The choice between CSS-colspan (where supported) and XHTML-colspan should be one of presentation vs. symantics. Part of the problem with tables, and the source of much of the layout debate, is that line between presentation and symantics gets very blurry. The fact is, with tables probably more than with almost any other element, the symantics virtually dictate much of the presentation.

2:06 pm on Apr 19, 2004 (gmt 0)

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If someone wants their site to remain the same visually (converting from tables to CSS-P, but maintaining the look), but wants their code to be more efficient, then I see no reason why CSS shouldn't be used.
The whole point is to abolish tables for layout completely. Once CSS becomes second nature to you, it's not that hard to pull off any design.

I have been using CSS for a while now and studied the technical manual (specifications) over and over. I have created liquid sites, as well as converted sites from tables into css (while maintaining the look). Not all clients want to maintain the look though, which is better.

Yes CSS-P/CSS offers the chance to do different things, but i'm sick of seeing soooooo many clone css sites. No-one is experimenting enough, and people are too scared to used "boxes" anymore incase the "gurus" put them down. Just take a look at the drop shadow fad, everyone appears to be using it - because one person said it's nice.

The whole point of being a website designer is to style information in an easy to read, and easy to access way. So.. be creative everyone. Don't just follow what A-List Apart says, and put a bit of yourself into each site you make.

I stopped listening to the gurus and table designers along time ago, they both represent the extreme of either argument.

Keep in mind that by "stop listening" - I mean I stopped trying to be a clone of them.

lol hmmmm, dunno where all that came from... or if it's even relevant for this thread.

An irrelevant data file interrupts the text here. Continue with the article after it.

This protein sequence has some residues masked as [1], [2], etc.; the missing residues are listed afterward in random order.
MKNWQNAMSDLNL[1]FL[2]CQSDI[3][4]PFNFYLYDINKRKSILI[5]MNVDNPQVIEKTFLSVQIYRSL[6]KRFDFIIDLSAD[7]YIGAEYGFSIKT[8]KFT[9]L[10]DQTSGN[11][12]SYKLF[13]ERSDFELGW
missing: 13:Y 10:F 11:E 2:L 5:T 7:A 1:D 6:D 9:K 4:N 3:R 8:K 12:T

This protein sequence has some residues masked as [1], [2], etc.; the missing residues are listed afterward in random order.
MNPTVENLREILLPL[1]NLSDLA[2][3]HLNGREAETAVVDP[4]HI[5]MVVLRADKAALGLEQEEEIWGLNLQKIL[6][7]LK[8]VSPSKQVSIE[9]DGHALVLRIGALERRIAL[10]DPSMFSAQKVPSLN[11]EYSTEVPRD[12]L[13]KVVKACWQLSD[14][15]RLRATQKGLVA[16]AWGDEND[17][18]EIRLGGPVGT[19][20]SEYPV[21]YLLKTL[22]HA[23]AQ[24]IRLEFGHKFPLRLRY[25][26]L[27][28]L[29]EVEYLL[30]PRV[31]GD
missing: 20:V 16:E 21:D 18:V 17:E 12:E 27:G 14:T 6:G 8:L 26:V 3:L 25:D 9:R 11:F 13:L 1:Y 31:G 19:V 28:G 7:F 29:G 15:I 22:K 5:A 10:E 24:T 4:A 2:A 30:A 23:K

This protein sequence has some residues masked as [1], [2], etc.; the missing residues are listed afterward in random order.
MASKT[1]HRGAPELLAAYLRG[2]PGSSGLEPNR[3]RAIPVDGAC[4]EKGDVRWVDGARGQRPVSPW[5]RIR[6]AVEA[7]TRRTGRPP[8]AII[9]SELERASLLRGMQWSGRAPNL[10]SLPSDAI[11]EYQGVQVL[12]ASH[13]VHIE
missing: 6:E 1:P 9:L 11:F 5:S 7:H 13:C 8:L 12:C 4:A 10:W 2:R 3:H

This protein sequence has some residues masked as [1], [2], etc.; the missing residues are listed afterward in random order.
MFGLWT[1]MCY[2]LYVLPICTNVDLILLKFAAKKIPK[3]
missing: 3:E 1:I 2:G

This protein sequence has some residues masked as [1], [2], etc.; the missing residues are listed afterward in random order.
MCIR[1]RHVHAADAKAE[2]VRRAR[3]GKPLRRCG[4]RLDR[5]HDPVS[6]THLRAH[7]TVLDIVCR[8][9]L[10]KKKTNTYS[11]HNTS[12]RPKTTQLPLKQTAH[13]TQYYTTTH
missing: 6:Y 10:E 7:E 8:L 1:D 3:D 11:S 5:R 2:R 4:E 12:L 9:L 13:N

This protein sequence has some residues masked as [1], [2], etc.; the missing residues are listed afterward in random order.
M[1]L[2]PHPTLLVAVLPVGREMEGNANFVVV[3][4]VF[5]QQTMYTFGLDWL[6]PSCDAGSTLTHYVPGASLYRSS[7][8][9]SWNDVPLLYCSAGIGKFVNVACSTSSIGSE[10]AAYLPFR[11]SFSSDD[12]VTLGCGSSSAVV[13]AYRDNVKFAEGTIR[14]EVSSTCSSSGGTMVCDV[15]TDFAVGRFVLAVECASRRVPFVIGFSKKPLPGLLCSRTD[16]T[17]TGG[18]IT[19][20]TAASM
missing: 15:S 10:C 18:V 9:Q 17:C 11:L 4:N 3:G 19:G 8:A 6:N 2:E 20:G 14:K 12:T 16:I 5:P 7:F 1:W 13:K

To the person who started the thread: Once you get past the CSS learning curve, you'll be fine. Tables should only be used for tabular layout. Creating practically ANY design is easy with css, once you know how ;)

2:44 pm on Apr 19, 2004 (gmt 0)

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There is a way to do it in CSS but it's not supported in most browsers.

...which could be because there currently is no way of doing it in CSS. It's suggested to be part of CSS3, but it is nowhere to be found in current recommendations.

2:54 pm on Apr 19, 2004 (gmt 0)

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I see no point in a colspan property for CSS. If you're going to use colspan, you may as well stick to tables for layout. You see the colspan effect emulated in CSS almost everyday. The only thing missing are tables and the colspan properties :P

After all, a colspan is simply a cell/container stretched across two or more columns.

7:41 pm on Apr 20, 2004 (gmt 0)

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Using CSS for colspan would really be superfluous for a couple reasons:

  1. colspan="2" is less code than whatever the CSS method might be,[/li]
  2. When would colspan change with a page's layout? I mean, yes, it might change, but you still couldn't add or remove cells without editing the table itself anyway.[/li]

There may be other reasons, but those are the ones that come instantly to mind. Colspan is an inherant property of table cells in relation to one another, and since CSS can't actually add or remove cells, then a CSS equivalent to colspan would only complicate matters.